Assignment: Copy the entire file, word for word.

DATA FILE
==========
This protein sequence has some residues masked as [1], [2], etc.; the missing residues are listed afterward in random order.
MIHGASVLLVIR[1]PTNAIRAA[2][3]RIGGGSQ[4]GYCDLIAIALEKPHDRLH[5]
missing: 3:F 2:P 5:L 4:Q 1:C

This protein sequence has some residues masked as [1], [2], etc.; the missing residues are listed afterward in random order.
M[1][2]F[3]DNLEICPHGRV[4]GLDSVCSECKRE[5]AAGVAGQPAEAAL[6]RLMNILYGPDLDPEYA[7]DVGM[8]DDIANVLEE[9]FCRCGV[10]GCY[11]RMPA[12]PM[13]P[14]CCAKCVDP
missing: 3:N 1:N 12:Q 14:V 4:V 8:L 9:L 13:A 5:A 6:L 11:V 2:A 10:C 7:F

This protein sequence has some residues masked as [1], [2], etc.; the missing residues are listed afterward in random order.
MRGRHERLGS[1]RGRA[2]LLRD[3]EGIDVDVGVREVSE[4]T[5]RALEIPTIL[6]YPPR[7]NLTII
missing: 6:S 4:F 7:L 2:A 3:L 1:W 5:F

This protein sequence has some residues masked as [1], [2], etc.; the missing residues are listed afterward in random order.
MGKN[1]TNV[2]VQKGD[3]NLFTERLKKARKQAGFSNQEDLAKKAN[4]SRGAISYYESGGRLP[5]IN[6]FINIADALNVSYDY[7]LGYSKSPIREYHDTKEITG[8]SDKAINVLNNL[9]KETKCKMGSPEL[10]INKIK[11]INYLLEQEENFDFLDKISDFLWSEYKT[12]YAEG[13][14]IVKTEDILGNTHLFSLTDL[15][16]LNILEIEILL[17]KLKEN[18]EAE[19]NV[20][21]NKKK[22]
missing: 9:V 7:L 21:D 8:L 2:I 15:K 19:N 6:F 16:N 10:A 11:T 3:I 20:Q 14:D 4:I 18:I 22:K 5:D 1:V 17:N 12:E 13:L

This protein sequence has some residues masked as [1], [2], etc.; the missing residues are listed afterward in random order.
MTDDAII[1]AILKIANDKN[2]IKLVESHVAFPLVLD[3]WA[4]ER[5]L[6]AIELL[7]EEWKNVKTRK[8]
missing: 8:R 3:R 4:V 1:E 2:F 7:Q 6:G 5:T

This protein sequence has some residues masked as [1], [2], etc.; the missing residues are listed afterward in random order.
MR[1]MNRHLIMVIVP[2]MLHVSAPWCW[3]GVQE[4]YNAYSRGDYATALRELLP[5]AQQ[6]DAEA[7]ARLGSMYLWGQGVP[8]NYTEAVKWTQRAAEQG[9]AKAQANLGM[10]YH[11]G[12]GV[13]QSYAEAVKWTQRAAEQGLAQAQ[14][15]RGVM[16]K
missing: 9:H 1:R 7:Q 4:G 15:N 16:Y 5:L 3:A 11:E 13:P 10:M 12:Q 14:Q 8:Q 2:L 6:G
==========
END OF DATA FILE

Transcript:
This protein sequence has some residues masked as [1], [2], etc.; the missing residues are listed afterward in random order.
MIHGASVLLVIR[1]PTNAIRAA[2][3]RIGGGSQ[4]GYCDLIAIALEKPHDRLH[5]
missing: 3:F 2:P 5:L 4:Q 1:C

This protein sequence has some residues masked as [1], [2], etc.; the missing residues are listed afterward in random order.
M[1][2]F[3]DNLEICPHGRV[4]GLDSVCSECKRE[5]AAGVAGQPAEAAL[6]RLMNILYGPDLDPEYA[7]DVGM[8]DDIANVLEE[9]FCRCGV[10]GCY[11]RMPA[12]PM[13]P[14]CCAKCVDP
missing: 3:N 1:N 12:Q 14:V 4:V 8:L 9:L 13:A 5:A 6:L 11:V 2:A 10:C 7:F

This protein sequence has some residues masked as [1], [2], etc.; the missing residues are listed afterward in random order.
MRGRHERLGS[1]RGRA[2]LLRD[3]EGIDVDVGVREVSE[4]T[5]RALEIPTIL[6]YPPR[7]NLTII
missing: 6:S 4:F 7:L 2:A 3:L 1:W 5:F

This protein sequence has some residues masked as [1], [2], etc.; the missing residues are listed afterward in random order.
MGKN[1]TNV[2]VQKGD[3]NLFTERLKKARKQAGFSNQEDLAKKAN[4]SRGAISYYESGGRLP[5]IN[6]FINIADALNVSYDY[7]LGYSKSPIREYHDTKEITG[8]SDKAINVLNNL[9]KETKCKMGSPEL[10]INKIK[11]INYLLEQEENFDFLDKISDFLWSEYKT[12]YAEG[13][14]IVKTEDILGNTHLFSLTDL[15][16]LNILEIEILL[17]KLKEN[18]EAE[19]NV[20][21]NKKK[22]
missing: 9:V 7:L 21:D 8:L 2:I 15:K 19:N 6:F 16:N 10:A 11:T 3:I 20:Q 14:D 4:I 18:I 22:K 5:D 1:V 17:N 12:E 13:L

This protein sequence has some residues masked as [1], [2], etc.; the missing residues are listed afterward in random order.
MTDDAII[1]AILKIANDKN[2]IKLVESHVAFPLVLD[3]WA[4]ER[5]L[6]AIELL[7]EEWKNVKTRK[8]
missing: 8:R 3:R 4:V 1:E 2:F 7:Q 6:G 5:T

This protein sequence has some residues masked as [1], [2], etc.; the missing residues are listed afterward in random order.
MR[1]MNRHLIMVIVP[2]MLHVSAPWCW[3]GVQE[4]YNAYSRGDYATALRELLP[5]AQQ[6]DAEA[7]ARLGSMYLWGQGVP[8]NYTEAVKWTQRAAEQG[9]AKAQANLGM[10]YH[11]G[12]GV[13]QSYAEAVKWTQRAAEQGLAQAQ[14][15]RGVM[16]K
missing: 9:H 1:R 7:Q 4:G 15:N 16:Y 5:L 3:A 11:E 13:P 10:M 12:Q 14:Q 8:Q 2:L 6:G